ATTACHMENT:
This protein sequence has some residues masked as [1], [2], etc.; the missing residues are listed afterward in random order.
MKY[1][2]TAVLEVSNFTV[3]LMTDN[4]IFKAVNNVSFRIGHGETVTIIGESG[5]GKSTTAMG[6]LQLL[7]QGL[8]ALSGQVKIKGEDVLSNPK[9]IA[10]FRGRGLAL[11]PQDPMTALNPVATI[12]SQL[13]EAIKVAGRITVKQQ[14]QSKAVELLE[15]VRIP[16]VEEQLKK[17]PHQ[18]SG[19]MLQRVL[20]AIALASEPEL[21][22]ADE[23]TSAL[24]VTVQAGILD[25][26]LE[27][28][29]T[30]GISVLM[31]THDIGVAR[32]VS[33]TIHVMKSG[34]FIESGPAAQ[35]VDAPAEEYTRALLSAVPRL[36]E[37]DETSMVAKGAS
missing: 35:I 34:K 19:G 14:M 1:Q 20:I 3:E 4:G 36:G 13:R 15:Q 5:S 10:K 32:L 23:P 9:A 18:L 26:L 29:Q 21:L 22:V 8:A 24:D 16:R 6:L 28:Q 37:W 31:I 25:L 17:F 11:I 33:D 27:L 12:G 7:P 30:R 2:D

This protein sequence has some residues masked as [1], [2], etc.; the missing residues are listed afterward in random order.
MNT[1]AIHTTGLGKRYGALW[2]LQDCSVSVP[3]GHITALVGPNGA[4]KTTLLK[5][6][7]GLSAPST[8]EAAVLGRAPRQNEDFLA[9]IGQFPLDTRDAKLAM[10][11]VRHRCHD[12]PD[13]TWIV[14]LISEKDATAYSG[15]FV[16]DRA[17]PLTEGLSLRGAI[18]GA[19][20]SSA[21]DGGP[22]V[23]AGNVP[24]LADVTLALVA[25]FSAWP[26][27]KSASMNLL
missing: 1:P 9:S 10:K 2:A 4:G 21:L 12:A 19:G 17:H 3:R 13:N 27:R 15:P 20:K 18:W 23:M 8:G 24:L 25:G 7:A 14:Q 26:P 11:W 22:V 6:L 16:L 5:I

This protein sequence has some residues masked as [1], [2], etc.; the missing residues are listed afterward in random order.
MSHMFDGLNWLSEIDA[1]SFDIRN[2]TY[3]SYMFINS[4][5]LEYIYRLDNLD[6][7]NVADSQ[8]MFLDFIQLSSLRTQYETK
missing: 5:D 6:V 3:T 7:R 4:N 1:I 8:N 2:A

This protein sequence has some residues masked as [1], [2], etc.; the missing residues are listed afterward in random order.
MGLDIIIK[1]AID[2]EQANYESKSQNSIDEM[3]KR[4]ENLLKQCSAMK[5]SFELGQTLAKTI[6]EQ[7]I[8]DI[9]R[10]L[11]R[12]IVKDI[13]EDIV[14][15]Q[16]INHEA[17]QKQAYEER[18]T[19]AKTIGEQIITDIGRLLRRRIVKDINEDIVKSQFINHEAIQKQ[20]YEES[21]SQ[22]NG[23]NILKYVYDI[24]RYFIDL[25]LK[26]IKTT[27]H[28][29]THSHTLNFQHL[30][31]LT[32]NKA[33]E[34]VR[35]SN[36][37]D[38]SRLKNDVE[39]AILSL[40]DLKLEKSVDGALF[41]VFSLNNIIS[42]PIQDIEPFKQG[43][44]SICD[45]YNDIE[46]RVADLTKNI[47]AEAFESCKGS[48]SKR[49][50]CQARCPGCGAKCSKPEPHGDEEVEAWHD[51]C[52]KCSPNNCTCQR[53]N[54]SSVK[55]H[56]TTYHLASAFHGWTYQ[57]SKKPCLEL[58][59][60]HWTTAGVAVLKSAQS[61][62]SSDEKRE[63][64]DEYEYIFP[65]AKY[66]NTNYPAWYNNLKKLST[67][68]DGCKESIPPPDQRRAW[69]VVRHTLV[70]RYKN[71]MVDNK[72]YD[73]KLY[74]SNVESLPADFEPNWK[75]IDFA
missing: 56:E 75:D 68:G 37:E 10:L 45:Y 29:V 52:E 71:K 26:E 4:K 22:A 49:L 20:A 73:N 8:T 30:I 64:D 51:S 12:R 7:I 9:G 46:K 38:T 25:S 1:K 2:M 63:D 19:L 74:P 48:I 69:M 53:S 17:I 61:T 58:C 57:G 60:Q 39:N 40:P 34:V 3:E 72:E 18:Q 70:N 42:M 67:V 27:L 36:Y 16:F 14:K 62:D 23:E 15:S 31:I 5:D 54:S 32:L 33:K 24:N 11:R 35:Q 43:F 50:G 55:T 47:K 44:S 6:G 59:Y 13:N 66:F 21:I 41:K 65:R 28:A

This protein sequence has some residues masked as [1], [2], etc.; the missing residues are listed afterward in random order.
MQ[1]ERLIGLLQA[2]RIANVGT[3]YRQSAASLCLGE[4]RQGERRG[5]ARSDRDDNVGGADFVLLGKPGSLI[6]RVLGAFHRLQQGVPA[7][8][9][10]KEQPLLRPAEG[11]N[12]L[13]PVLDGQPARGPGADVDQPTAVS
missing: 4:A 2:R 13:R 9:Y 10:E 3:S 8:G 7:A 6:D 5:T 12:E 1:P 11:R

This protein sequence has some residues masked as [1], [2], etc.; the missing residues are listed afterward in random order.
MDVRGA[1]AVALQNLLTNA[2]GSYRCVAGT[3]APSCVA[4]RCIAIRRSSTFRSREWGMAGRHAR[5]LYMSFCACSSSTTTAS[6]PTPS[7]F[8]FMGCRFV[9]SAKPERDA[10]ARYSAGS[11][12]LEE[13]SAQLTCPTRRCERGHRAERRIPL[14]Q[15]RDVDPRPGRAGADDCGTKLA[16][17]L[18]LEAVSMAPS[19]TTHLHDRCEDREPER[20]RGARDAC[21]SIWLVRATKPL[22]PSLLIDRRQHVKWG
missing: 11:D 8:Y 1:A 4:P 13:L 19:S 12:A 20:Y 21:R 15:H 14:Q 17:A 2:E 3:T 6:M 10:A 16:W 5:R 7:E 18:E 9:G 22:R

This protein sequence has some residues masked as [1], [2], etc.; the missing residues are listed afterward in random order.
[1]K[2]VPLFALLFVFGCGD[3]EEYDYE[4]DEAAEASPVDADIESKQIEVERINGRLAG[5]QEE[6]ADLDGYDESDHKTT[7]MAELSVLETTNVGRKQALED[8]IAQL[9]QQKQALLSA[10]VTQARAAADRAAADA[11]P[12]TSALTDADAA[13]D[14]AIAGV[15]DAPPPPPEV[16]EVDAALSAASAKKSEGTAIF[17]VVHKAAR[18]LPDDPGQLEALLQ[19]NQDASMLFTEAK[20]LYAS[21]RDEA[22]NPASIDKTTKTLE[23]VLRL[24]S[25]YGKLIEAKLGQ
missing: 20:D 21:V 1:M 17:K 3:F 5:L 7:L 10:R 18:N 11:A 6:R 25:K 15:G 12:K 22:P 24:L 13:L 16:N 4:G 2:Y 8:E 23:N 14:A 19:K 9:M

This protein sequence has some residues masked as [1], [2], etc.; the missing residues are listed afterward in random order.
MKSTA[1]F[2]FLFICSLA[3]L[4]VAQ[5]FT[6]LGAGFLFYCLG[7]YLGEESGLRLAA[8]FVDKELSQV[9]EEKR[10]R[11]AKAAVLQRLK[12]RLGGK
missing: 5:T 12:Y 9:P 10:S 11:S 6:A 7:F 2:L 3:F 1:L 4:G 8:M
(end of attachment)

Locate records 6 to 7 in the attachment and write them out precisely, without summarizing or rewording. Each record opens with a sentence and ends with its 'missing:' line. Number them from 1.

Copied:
This protein sequence has some residues masked as [1], [2], etc.; the missing residues are listed afterward in random order.
MDVRGA[1]AVALQNLLTNA[2]GSYRCVAGT[3]APSCVA[4]RCIAIRRSSTFRSREWGMAGRHAR[5]LYMSFCACSSSTTTAS[6]PTPS[7]F[8]FMGCRFV[9]SAKPERDA[10]ARYSAGS[11][12]LEE[13]SAQLTCPTRRCERGHRAERRIPL[14]Q[15]RDVDPRPGRAGADDCGTKLA[16][17]L[18]LEAVSMAPS[19]TTHLHDRCEDREPER[20]RGARDAC[21]SIWLVRATKPL[22]PSLLIDRRQHVKWG
missing: 11:D 8:Y 1:A 4:P 13:L 19:S 12:A 20:Y 21:R 15:H 14:Q 17:A 2:E 3:T 6:M 10:A 16:W 5:R 7:E 18:E 9:G 22:R

This protein sequence has some residues masked as [1], [2], etc.; the missing residues are listed afterward in random order.
[1]K[2]VPLFALLFVFGCGD[3]EEYDYE[4]DEAAEASPVDADIESKQIEVERINGRLAG[5]QEE[6]ADLDGYDESDHKTT[7]MAELSVLETTNVGRKQALED[8]IAQL[9]QQKQALLSA[10]VTQARAAADRAAADA[11]P[12]TSALTDADAA[13]D[14]AIAGV[15]DAPPPPPEV[16]EVDAALSAASAKKSEGTAIF[17]VVHKAAR[18]LPDDPGQLEALLQ[19]NQDASMLFTEAK[20]LYAS[21]RDEA[22]NPASIDKTTKTLE[23]VLRL[24]S[25]YGKLIEAKLGQ
missing: 20:D 21:V 1:M 17:K 3:F 5:L 7:L 10:R 18:N 11:A 6:R 25:K 15:G 12:K 22:P 24:L 13:L 16:N 4:G 2:Y 8:E 23:N 14:A 19:K 9:M